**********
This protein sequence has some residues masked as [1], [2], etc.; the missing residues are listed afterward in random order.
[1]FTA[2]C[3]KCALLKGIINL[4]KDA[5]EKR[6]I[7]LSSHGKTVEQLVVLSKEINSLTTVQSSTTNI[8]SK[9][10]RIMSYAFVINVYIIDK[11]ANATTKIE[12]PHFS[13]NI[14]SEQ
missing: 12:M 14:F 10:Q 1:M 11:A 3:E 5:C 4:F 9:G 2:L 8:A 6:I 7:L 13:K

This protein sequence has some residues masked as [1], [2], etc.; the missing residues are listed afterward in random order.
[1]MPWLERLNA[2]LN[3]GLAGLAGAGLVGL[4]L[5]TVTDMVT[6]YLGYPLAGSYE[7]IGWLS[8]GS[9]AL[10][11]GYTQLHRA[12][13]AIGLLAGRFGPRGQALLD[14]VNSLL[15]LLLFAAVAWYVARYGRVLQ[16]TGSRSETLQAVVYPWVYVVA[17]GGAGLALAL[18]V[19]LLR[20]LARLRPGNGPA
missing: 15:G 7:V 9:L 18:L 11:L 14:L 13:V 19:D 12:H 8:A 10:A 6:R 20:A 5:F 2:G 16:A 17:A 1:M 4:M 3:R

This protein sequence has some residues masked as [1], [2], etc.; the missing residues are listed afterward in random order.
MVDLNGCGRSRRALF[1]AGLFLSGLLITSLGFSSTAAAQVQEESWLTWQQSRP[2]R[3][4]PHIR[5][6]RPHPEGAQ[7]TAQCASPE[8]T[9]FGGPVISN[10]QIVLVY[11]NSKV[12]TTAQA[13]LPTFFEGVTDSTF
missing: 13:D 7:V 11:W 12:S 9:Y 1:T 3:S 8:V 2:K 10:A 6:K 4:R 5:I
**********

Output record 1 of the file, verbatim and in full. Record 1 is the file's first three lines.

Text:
This protein sequence has some residues masked as [1], [2], etc.; the missing residues are listed afterward in random order.
[1]FTA[2]C[3]KCALLKGIINL[4]KDA[5]EKR[6]I[7]LSSHGKTVEQLVVLSKEINSLTTVQSSTTNI[8]SK[9][10]RIMSYAFVINVYIIDK[11]ANATTKIE[12]PHFS[13]NI[14]SEQ
missing: 12:M 14:F 10:Q 1:M 11:A 3:E 5:C 4:F 9:G 2:L 8:A 6:I 7:L 13:K